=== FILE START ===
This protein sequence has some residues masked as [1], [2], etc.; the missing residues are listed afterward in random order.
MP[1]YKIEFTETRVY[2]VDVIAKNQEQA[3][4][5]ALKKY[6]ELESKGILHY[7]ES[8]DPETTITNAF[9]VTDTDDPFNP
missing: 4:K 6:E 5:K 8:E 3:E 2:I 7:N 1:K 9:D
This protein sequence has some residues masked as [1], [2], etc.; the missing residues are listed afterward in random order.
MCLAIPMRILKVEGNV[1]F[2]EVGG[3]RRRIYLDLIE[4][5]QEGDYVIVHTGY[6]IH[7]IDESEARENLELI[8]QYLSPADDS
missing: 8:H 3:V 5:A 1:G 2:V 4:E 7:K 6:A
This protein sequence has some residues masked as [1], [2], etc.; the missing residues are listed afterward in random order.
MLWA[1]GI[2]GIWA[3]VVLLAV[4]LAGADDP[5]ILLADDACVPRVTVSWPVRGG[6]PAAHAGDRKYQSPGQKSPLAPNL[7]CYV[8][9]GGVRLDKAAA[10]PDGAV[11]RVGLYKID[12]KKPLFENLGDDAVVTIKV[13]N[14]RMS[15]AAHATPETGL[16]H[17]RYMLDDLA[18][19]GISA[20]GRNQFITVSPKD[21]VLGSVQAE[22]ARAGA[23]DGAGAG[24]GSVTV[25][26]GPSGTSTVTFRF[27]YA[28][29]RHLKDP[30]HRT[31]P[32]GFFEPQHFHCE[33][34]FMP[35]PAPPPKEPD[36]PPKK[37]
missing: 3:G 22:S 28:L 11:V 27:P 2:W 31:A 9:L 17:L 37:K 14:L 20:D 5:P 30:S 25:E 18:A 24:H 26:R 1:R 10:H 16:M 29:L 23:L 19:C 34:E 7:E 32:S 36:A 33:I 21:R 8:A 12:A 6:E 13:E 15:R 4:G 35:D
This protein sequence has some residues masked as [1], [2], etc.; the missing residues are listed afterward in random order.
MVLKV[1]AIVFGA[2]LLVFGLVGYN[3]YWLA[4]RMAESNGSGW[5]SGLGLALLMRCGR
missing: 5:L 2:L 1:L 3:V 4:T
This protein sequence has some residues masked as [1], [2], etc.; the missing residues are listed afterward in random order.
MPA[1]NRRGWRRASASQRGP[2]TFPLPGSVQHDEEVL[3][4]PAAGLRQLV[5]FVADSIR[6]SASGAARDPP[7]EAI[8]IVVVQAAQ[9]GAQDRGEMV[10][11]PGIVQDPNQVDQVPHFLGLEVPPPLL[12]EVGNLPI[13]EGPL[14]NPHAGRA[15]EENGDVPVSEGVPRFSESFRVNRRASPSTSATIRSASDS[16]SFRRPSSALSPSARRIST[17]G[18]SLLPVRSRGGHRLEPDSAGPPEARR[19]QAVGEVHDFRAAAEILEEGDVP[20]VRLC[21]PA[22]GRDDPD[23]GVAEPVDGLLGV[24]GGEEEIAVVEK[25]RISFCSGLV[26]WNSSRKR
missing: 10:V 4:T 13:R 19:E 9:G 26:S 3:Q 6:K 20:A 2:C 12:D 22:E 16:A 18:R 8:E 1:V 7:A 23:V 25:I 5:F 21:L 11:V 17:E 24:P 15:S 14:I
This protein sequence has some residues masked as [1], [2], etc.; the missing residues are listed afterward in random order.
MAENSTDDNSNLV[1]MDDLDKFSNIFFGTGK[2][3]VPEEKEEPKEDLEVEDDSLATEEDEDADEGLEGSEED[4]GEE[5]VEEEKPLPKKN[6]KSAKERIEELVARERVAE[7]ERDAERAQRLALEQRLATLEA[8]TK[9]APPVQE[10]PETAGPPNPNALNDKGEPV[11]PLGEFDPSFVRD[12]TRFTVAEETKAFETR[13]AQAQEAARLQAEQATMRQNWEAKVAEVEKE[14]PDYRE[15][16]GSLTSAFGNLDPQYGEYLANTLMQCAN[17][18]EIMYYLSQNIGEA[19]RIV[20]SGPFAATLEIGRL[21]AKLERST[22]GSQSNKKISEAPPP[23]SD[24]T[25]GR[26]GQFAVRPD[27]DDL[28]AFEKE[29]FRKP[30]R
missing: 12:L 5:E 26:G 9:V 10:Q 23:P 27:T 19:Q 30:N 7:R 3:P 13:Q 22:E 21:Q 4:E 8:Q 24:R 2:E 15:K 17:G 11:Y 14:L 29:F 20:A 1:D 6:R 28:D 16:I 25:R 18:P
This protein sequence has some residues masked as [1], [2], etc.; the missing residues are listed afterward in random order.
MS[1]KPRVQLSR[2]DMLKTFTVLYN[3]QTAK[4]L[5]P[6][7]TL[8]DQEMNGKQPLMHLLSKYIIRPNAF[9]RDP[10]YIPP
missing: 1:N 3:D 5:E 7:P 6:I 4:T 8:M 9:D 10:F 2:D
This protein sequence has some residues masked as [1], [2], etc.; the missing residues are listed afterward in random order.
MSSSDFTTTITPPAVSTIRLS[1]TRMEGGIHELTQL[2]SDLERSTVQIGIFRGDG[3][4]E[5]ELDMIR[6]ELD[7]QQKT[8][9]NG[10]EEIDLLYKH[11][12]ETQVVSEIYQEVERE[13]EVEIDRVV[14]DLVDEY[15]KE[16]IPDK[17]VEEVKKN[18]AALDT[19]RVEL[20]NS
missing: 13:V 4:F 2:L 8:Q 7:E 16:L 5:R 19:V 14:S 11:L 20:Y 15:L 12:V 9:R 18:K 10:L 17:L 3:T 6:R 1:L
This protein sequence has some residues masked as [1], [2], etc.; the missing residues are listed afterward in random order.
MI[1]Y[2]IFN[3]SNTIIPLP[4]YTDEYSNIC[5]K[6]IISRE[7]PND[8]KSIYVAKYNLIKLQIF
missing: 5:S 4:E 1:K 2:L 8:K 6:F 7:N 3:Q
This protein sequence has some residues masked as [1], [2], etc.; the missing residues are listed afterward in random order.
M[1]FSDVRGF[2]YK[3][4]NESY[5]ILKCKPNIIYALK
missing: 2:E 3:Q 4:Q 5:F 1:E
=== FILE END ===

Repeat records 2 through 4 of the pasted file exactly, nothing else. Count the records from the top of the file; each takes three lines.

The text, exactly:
This protein sequence has some residues masked as [1], [2], etc.; the missing residues are listed afterward in random order.
MCLAIPMRILKVEGNV[1]F[2]EVGG[3]RRRIYLDLIE[4][5]QEGDYVIVHTGY[6]IH[7]IDESEARENLELI[8]QYLSPADDS
missing: 8:H 3:V 5:A 1:G 2:V 4:E 7:K 6:A
This protein sequence has some residues masked as [1], [2], etc.; the missing residues are listed afterward in random order.
MLWA[1]GI[2]GIWA[3]VVLLAV[4]LAGADDP[5]ILLADDACVPRVTVSWPVRGG[6]PAAHAGDRKYQSPGQKSPLAPNL[7]CYV[8][9]GGVRLDKAAA[10]PDGAV[11]RVGLYKID[12]KKPLFENLGDDAVVTIKV[13]N[14]RMS[15]AAHATPETGL[16]H[17]RYMLDDLA[18][19]GISA[20]GRNQFITVSPKD[21]VLGSVQAE[22]ARAGA[23]DGAGAG[24]GSVTV[25][26]GPSGTSTVTFRF[27]YA[28][29]RHLKDP[30]HRT[31]P[32]GFFEPQHFHCE[33][34]FMP[35]PAPPPKEPD[36]PPKK[37]
missing: 3:G 22:S 28:L 11:V 27:P 2:W 31:A 9:L 17:L 37:K 14:L 20:D 5:P 30:S 25:E 18:A 24:H 26:R 1:R 10:H 16:M 29:L 23:L 19:C 34:E 7:E 32:S 36:A 33:I 21:R 8:A 12:A 6:E 13:E 15:R 4:G 35:D
This protein sequence has some residues masked as [1], [2], etc.; the missing residues are listed afterward in random order.
MVLKV[1]AIVFGA[2]LLVFGLVGYN[3]YWLA[4]RMAESNGSGW[5]SGLGLALLMRCGR
missing: 5:L 2:L 1:L 3:V 4:T